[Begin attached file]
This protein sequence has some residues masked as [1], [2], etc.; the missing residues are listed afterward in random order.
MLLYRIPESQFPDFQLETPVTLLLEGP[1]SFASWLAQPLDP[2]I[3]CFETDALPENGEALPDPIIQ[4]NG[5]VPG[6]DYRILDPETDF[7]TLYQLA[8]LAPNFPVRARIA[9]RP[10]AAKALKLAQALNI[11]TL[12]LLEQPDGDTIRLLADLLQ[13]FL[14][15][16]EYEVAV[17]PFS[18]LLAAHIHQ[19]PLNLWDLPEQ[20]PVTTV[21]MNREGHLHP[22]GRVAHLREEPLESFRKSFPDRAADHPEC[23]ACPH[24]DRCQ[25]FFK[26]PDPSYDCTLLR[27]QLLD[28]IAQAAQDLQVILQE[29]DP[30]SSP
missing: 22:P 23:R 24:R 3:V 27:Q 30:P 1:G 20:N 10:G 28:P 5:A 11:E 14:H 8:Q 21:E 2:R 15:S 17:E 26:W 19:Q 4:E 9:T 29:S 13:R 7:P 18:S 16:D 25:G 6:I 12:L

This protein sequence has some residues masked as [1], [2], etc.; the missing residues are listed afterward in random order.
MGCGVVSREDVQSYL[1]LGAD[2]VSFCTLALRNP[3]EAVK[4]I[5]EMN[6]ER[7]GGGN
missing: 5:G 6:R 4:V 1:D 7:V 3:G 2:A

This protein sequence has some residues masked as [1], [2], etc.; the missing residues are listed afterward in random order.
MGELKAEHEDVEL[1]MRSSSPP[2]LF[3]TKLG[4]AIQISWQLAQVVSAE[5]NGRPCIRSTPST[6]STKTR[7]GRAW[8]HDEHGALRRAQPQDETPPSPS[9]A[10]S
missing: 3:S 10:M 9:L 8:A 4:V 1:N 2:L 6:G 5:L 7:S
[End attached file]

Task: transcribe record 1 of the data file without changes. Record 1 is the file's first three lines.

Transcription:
This protein sequence has some residues masked as [1], [2], etc.; the missing residues are listed afterward in random order.
MLLYRIPESQFPDFQLETPVTLLLEGP[1]SFASWLAQPLDP[2]I[3]CFETDALPENGEALPDPIIQ[4]NG[5]VPG[6]DYRILDPETDF[7]TLYQLA[8]LAPNFPVRARIA[9]RP[10]AAKALKLAQALNI[11]TL[12]LLEQPDGDTIRLLADLLQ[13]FL[14][15][16]EYEVAV[17]PFS[18]LLAAHIHQ[19]PLNLWDLPEQ[20]PVTTV[21]MNREGHLHP[22]GRVAHLREEPLESFRKSFPDRAADHPEC[23]ACPH[24]DRCQ[25]FFK[26]PDPSYDCTLLR[27]QLLD[28]IAQAAQDLQVILQE[29]DP[30]SSP
missing: 22:P 23:R 24:R 3:V 27:Q 30:P 1:G 20:N 10:G 28:P 5:A 11:E 14:H 8:Q 21:E 2:R 15:S 17:E 26:W 19:Q 4:E 9:T 29:S 13:R 7:P 18:S 16:D 25:G 6:I 12:L